The main defense that people kept making at dinner when we discussed the work’s reception was that, “It got people talking.” This phrase was repeated as though the sparking of resentment alone creates merit for something’s existence. I cannot agree. By that regard, the homophobic hate speech scrawled on the walls of Ross Dining Hall was valuable artwork on our campus, because it inspired discussion and debate.

It’s like Fisher said at one point during her lecture: “In a cultural movement that feels like individuals have no power, I believe Solid State Change is one person’s way of making an impact.” It’s true, she did make an impact; she got us talking. Yet there was a physical impact as well— she plopped down some trash onto our otherwise pristine home.

Taking Racial Privilege for Granted

Josh Wessler

The words “white” and “non-white,” when used to describe people, create dangerous dichotomies. They imply positives and negatives— opposites. But, as a white American male, I am colored in the same way as Latinos, African-Americans and Asian-Americans. My skin pigmentation— by its physical properties— allows others to see me as white and to assume that I deserve greater access to materials that others are commonly denied. I am not “beyond” race, as I used to believe.

First, I’ll admit my part in this. I have never had to doubt the availability of certain things, such as college, if I worked hard enough and chose that path. This is because of the values my parents instilled, the encouragement of my high school and the expectations among my friends. But it was also because I was “non-colored.” Race, as a limiting factor, was simply not a daily concern. I cared deeply about civil rights, but only as an issue that others had to deal with. Only now do I realize that for every person that had to struggle against the stigma of race, there was someone like me, who took for granted being colorless— like race didn’t apply.

So please, consider me as colored. Consider that only if everyone joins the discussion of race can we begin to see the prejudice among us and between us all.

But why stop at merely welcoming others, such as whites, into the discussion? It is time for each and every member of the Middlebury community to actively place themselves into the dialogue. Privileges and advantages accrued to certain groups can act in invisible ways, but the expressions of these inequalities are glaring. One can see and measure racial segregation and race-based differences in wages, healthcare, higher education rates and varying exposure to disease-causing hazards.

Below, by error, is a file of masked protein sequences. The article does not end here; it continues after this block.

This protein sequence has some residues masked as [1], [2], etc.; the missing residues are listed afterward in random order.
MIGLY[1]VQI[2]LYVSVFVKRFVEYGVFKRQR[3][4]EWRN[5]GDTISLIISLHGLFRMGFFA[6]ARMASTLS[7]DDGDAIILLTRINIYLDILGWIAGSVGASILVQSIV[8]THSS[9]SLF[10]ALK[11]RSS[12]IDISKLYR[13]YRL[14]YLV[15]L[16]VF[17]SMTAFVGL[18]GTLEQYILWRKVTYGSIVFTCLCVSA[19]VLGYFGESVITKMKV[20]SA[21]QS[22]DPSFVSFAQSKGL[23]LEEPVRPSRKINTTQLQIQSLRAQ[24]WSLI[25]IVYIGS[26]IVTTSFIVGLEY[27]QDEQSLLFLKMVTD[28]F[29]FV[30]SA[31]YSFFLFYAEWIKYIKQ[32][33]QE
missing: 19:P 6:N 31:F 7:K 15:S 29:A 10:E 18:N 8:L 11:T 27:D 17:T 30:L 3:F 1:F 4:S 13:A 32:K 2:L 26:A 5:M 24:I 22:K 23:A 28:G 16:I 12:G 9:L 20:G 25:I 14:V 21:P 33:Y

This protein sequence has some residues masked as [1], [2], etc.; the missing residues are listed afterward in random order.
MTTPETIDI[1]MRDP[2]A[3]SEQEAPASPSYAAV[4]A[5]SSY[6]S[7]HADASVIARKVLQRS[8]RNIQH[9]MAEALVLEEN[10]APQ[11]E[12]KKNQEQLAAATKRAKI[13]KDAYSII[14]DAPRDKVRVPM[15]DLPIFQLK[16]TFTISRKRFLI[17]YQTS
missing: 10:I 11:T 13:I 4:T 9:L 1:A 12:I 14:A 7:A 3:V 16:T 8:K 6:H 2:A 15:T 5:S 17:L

What is especially difficult about these types of privilege is that those who benefit may perceive the inequality but find themselves innocent of complicity. Surely, growing up in a mostly white, affluent suburb and attending a mostly white college like Middlebury does not constitute an explicit act of racism. But what about the next generation? Will your kids grow up in that same suburb? Or will you move into a more socio-economically diverse community where the public schools are not as highly regarded, and risk limiting your children’s access to resources for academic achievement? The answer to this question determines if you participate in, and reinforce the system of white privilege.

If you think that the only problem is that minority kids are disadvantaged, look again. It is very likely that middle to upper middle class whites have disproportionate advantage. Is the college acceptance process fair? Not when most white students can go to college, at least somewhere, because of their wealth. What’s needed is a paradigm shift. Money buys degrees and degrees get interviews. The issue is not whether you believe in white privilege. It’s there. Look around at the faces on campus. The issue is whether you are ready to do something about it.

That’s not fair, you reply— why should you be responsible for fixing a system you did not create? True, it isn’t fair. But this system has no author. There will never be one Spartacus to lay our guilt upon. And if you don’t stand up, no one will. If you don’t have the conviction, why should you expect your children to?

If you don’t agree with this article, ask yourself one last question. Ask yourself what really bothers you: the idea of giving more people a fair chance at education, or the thought that if things were more just, you wouldn’t be able to get in to Middlebury? If you still are choosing to act like this divide doesn’t apply to you, maybe you don’t belong here.